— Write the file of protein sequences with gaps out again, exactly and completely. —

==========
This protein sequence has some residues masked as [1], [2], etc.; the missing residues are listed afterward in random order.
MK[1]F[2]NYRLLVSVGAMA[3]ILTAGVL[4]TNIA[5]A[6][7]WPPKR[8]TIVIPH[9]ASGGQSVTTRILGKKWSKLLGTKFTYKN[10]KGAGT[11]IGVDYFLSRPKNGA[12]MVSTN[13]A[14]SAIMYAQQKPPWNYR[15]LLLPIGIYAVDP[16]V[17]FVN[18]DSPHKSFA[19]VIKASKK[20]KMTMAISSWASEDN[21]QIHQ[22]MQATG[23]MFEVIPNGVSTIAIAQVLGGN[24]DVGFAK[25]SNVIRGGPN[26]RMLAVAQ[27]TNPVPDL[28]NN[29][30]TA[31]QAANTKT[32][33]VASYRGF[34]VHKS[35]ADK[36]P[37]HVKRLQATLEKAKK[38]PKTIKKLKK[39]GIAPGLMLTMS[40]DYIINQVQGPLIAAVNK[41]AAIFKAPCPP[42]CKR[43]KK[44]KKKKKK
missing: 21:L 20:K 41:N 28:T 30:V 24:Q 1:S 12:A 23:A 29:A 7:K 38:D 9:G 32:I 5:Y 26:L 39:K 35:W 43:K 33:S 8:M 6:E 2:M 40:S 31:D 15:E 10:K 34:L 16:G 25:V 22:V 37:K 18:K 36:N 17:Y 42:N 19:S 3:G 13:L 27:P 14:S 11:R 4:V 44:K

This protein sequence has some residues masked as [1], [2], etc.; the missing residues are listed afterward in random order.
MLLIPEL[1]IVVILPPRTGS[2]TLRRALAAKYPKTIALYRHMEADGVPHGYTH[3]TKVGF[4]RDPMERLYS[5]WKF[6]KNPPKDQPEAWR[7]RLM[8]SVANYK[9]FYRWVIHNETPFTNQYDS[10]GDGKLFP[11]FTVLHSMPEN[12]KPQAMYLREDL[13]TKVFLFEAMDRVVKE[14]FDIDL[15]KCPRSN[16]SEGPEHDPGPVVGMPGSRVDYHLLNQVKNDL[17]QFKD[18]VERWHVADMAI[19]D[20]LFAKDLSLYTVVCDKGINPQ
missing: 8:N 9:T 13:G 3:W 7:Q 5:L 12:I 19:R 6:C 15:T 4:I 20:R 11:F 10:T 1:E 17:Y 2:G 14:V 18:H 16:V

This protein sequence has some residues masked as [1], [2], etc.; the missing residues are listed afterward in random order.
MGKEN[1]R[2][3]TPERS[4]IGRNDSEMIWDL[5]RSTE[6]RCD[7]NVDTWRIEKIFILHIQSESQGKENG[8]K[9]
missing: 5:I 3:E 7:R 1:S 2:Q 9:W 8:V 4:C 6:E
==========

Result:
This protein sequence has some residues masked as [1], [2], etc.; the missing residues are listed afterward in random order.
MK[1]F[2]NYRLLVSVGAMA[3]ILTAGVL[4]TNIA[5]A[6][7]WPPKR[8]TIVIPH[9]ASGGQSVTTRILGKKWSKLLGTKFTYKN[10]KGAGT[11]IGVDYFLSRPKNGA[12]MVSTN[13]A[14]SAIMYAQQKPPWNYR[15]LLLPIGIYAVDP[16]V[17]FVN[18]DSPHKSFA[19]VIKASKK[20]KMTMAISSWASEDN[21]QIHQ[22]MQATG[23]MFEVIPNGVSTIAIAQVLGGN[24]DVGFAK[25]SNVIRGGPN[26]RMLAVAQ[27]TNPVPDL[28]NN[29][30]TA[31]QAANTKT[32][33]VASYRGF[34]VHKS[35]ADK[36]P[37]HVKRLQATLEKAKK[38]PKTIKKLKK[39]GIAPGLMLTMS[40]DYIINQVQGPLIAAVNK[41]AAIFKAPCPP[42]CKR[43]KK[44]KKKKKK
missing: 21:L 20:K 41:N 28:T 30:V 24:Q 1:S 12:A 23:A 29:A 7:K 38:D 9:G 32:I 5:Y 26:L 39:K 35:W 43:K 33:S 8:M 6:E 2:M 40:S 31:D 15:E 10:K 34:L 16:G 25:V 22:V 37:K 18:K 36:N 17:Y 42:N 19:S 3:G 13:L 27:P 14:S 11:R 4:V 44:K

This protein sequence has some residues masked as [1], [2], etc.; the missing residues are listed afterward in random order.
MLLIPEL[1]IVVILPPRTGS[2]TLRRALAAKYPKTIALYRHMEADGVPHGYTH[3]TKVGF[4]RDPMERLYS[5]WKF[6]KNPPKDQPEAWR[7]RLM[8]SVANYK[9]FYRWVIHNETPFTNQYDS[10]GDGKLFP[11]FTVLHSMPEN[12]KPQAMYLREDL[13]TKVFLFEAMDRVVKE[14]FDIDL[15]KCPRSN[16]SEGPEHDPGPVVGMPGSRVDYHLLNQVKNDL[17]QFKD[18]VERWHVADMAI[19]D[20]LFAKDLSLYTVVCDKGINPQ
missing: 8:N 9:T 13:G 3:W 7:Q 5:L 12:I 19:R 6:C 15:T 4:I 20:R 11:F 10:T 1:E 17:Y 2:G 14:V 18:H 16:V

This protein sequence has some residues masked as [1], [2], etc.; the missing residues are listed afterward in random order.
MGKEN[1]R[2][3]TPERS[4]IGRNDSEMIWDL[5]RSTE[6]RCD[7]NVDTWRIEKIFILHIQSESQGKENG[8]K[9]
missing: 5:I 3:E 7:R 1:S 2:Q 9:W 8:V 4:C 6:E